Other cities soon followed this example. In 1913 Wisconsin, Minnesota, and New York authorized cities, when property owners so requested, to establish districts where nonresidential uses were banned. The Illinois legislature passed a similar law that died when the governor, on being advised that it was unconstitutional, used his veto.

Early zoning laws often proscribed unwanted races along with unwanted land uses. In 1910 a Baltimore ordinance kept blacks from any block where more than half the residents were white. Birmingham, Atlanta, Richmond, St. Louis, and other municipalities soon enacted racial zoning as well.

Blacks could of course sleep in white neighborhoods when they were household help living on their employers' propertyand the Atlanta ordinance also permitted black homeowners to house white servants. This bow to constitutional doctrine showed how hollow was the promise of "separate but equal." A black man who presumed, in that time and place, to hire whites as domestic help would be lucky to see another sunrise.

Such maneuvers were too transparent even for the conservative judges of the day. In a 1917 case that gave the National Association for the Advancement of Colored People its first legal victory, a unanimous Supreme Court struck down racial zoning. Louisville's zoning ordinance, the court held, violated the white landowner's constitutional right to sell property to blacks. Racial segregation would have to rely on private contracts.

Zoning codes could no longer divide races, but they could still separate uses, and soon the nation's largest city had one. The skyscrapers that would dominate New York's skyline had just appeared, and many feared these giant buildings would shut off light and air and congest traffic.

Meanwhile, the spread of garment manufacturers into the upscale shopping district on Fifth Avenue was annoying retailers. Their customers were now forced to mix on sidewalks with immigrant workers. "Gentlemen, you are like cattle in a pasture, and the needle trades workers are the flies that follow you from one pasture to another," storeowners were told at a private luncheon.

Such rhetoric lacked mass appeal, so the merchants promoted zoning with other arguments. Their well-funded publicity campaign warned of a grab bag of evils from truck traffic to overcrowding to high rents.

The city's major real estate and commercial interests joined retailers and municipal reformers to seek the separation of land uses, and action came quickly. In 1914 the city gained authority to impose zoning, and two years later a detailed ordinance was in place.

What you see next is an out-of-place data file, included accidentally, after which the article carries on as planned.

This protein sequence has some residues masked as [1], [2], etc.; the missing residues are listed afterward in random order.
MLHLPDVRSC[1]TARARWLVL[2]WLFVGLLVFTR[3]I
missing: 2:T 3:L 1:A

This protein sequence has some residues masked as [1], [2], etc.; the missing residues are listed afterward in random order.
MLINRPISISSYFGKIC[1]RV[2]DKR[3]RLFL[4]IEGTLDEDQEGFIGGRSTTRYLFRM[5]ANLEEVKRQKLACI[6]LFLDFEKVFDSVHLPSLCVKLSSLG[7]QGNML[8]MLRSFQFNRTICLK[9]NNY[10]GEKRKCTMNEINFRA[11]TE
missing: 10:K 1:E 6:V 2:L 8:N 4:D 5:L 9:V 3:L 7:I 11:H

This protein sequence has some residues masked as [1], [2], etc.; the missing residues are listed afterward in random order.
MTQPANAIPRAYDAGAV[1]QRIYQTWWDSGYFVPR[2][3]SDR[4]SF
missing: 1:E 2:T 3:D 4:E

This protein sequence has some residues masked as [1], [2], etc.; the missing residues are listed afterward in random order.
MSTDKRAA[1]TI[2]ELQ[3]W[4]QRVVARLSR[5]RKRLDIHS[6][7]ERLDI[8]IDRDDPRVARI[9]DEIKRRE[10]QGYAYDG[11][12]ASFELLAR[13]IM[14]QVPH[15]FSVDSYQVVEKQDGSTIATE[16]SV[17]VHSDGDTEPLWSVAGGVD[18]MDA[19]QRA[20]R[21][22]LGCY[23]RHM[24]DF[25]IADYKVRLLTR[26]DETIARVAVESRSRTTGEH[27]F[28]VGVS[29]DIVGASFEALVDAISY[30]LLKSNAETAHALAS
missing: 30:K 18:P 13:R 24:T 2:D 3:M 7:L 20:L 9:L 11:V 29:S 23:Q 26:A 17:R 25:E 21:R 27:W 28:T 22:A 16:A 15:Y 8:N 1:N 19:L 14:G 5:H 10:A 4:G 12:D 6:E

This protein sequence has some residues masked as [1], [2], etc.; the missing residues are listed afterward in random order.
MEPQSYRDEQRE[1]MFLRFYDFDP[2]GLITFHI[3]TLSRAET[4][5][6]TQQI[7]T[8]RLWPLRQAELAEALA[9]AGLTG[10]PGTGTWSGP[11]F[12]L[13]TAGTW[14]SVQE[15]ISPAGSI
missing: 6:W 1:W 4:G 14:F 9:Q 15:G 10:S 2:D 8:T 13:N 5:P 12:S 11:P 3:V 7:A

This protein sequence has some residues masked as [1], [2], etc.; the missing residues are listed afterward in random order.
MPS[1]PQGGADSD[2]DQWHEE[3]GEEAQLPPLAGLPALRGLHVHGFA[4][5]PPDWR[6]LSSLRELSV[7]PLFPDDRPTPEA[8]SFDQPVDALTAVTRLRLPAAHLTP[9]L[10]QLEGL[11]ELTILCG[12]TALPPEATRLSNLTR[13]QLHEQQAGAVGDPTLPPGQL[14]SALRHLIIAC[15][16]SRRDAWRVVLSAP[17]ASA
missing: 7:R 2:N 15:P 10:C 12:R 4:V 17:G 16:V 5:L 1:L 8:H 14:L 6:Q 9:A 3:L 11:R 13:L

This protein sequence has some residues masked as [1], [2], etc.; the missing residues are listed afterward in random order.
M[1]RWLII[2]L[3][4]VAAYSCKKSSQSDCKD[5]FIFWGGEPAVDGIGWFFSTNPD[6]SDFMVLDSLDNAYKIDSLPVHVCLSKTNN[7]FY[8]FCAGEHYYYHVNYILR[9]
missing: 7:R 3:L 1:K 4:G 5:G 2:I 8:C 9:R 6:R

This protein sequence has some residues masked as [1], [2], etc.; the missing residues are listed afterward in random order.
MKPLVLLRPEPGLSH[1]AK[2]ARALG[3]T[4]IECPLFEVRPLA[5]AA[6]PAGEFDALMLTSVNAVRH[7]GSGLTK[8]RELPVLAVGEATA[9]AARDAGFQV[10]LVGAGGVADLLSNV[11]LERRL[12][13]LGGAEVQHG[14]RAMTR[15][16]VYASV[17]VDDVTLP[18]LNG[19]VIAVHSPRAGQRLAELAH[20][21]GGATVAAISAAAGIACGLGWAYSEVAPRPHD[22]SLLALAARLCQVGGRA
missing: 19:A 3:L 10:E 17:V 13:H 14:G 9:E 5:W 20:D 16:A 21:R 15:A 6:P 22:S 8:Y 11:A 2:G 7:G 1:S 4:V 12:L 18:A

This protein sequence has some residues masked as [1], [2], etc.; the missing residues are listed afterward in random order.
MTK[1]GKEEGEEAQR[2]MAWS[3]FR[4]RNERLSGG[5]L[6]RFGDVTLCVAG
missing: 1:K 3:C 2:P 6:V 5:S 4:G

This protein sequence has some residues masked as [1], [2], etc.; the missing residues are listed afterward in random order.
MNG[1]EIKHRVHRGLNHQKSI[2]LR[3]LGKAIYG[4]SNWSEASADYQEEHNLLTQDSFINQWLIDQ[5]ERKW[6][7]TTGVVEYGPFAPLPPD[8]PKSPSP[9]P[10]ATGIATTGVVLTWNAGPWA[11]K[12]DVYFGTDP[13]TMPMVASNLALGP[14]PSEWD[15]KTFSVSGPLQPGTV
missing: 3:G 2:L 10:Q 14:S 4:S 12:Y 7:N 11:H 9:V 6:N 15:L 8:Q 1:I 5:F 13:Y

Its underlying principle, as the framers conceded, was to freeze in place the existing land use. This entailed not a full spatial separation along the lines of upscale suburbs but a pattern similar to streetcar suburbsmidblock parcels were restricted to residential use, with commerce allowed on the avenues that carried through traffic.

The code also placed limits on tall buildings, imposing gradual setbacks of higher stories to allow light and air to enter. From this rule came the terraced skyscrapers that have long defined New York's skyline.

New York's adoption of a zoning code triggered a frenzy of activity in cities large and small. The landowning public clamored for separation of land uses, and developers of restricted communities joined in the call for government control.

Machine politicians joined municipal reformers in the embrace of zoningit was easy to see that variances, exceptions, and rezonings would open up a cornucopia of patronage and graft. By 1920 zoning ordinances were in place in 904 cities, including 82 of the 93 municipalities with populations over 100,000. Given further encouragement by a model ordinance issued by Secretary of Commerce Herbert Hoover in 1924, a wave of regulation rolled on through the decade.

The zoning movement quickly advanced beyond the isolation of residential uses to the exclusion of apartment houses from residential areas. The middle and upper classes did not like apartments. The most varied objections were raised. They were ugly; they gave off noise and smoke. They were simply not the way Americans should live.

But most of all, zoners objected to the people who lived in apartments. The flavor of the tenement seemed to attach to even the most luxurious buildings. Residents were prone to disease and immorality. Tenants were "a class of nomads," said Harvard University president Charles Eliot, "that have no stable footing in the town."

Many cities were already manipulating their fire and building codes to keep apartments out; with zoning they could reach the same end more directly. Berkeley, California, was first to take this path. Its zoning ordinance, adopted in 1917, enforced a rigid separation of uses that went far beyond contemporaries.

At a time when other cities were merely separating residential uses from commercial and industrial, Berkeley established a multitude of zonestwenty-seven in all. One-family, two-family, and apartment houses each had their own assigned districts, and homes were kept out of industrial areas as industry was from residential areas. Almost immediately, the exclusion of multifamily residences from single-family districts became a standard zoning rule. ...